History of Hypnotherapy
From the Egyptians who used ‘sleep temples’ in which therapeutic suggestions were made, back to the histories of ancient Greece and Rome some form of hypnosis has been practised. The clinical applications, however, have not been clarified until recently. Researchers and clinicians have now introduced theories that are both acceptable and supported by scientific evidence.
In 1843, a Scottish surgeon, James Braid, attempted to explain trance in scientific terms. Surgery was performed under what Braid called ‘hypnosis’ coined from the Greek word hypnos, meaning sleep.
In the early part of the 20th Century hypnosis was used almost exclusively by stage hypnotists, thereby projecting a hopelessly distorted view of this very powerful therapeutic tool. Hypnotherapy is completely different from stage hypnosis. Hypnotherapy is not something that someone ‘does’ to you. You remain in control. Unfortunately, stage hypnotists who capitalise on the entertainment value of hypnosis, have done very little to better people’s perception of hypnosis.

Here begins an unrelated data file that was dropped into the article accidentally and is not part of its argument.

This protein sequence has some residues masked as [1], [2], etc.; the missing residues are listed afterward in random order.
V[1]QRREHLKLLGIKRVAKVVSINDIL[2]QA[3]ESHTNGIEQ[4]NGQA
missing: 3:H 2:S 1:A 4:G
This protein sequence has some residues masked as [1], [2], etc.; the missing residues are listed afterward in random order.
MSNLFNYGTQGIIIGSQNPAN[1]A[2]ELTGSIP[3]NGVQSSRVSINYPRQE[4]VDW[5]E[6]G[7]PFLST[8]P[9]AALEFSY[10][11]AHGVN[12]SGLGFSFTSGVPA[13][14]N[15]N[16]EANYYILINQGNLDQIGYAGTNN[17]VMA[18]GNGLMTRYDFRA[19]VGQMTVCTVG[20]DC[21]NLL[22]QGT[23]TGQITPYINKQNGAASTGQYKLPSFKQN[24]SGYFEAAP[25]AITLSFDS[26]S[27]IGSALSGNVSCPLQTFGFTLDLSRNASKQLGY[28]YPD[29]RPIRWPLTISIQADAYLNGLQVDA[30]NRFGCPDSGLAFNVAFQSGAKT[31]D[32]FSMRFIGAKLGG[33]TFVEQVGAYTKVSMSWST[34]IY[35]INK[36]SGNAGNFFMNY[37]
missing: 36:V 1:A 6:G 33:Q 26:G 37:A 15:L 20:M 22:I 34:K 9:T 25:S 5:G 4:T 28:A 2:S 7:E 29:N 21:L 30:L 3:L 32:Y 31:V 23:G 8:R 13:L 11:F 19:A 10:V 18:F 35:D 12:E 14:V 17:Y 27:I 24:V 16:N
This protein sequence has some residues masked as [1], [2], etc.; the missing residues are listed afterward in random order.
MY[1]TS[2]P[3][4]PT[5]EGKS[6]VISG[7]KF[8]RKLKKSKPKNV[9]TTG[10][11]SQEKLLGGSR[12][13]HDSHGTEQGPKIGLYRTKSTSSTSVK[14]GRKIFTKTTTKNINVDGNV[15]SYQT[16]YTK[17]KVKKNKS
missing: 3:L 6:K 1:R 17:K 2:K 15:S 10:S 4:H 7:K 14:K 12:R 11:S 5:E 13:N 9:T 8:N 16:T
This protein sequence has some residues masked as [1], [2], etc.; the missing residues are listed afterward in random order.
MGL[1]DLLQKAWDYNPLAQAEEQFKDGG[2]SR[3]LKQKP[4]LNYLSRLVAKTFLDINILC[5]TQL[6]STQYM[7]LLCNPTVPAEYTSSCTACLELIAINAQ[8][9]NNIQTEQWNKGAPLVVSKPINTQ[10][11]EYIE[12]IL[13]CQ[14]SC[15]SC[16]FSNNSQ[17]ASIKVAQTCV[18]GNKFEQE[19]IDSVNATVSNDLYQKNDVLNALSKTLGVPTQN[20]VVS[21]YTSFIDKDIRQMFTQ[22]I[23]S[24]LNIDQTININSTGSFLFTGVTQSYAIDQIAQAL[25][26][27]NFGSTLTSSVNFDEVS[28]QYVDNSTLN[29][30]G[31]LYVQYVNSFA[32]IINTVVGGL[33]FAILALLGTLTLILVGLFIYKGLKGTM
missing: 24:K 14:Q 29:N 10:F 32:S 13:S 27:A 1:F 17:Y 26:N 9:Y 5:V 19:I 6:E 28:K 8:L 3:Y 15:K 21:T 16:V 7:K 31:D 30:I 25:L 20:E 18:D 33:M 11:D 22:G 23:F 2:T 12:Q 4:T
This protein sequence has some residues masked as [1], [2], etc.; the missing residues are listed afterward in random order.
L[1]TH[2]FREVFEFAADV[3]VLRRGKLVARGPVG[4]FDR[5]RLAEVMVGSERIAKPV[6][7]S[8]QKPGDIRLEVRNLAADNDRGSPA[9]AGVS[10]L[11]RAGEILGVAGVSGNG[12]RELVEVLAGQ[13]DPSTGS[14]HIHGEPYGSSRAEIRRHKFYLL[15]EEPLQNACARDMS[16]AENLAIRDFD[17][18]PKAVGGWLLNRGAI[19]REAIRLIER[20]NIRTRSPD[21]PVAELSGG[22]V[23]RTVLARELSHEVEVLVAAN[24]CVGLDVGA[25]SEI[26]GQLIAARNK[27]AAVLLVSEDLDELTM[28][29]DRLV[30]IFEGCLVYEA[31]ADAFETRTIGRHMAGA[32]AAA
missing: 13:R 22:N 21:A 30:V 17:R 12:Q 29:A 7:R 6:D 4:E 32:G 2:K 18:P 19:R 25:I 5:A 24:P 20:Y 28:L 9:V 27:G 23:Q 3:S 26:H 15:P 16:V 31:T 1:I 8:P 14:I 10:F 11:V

In 1955 the British Medical Association endorsed the practice of hypnosis in Medical School education, since then it has become a valuable addition to conventional, medical and other psychotherapeutic, treatments.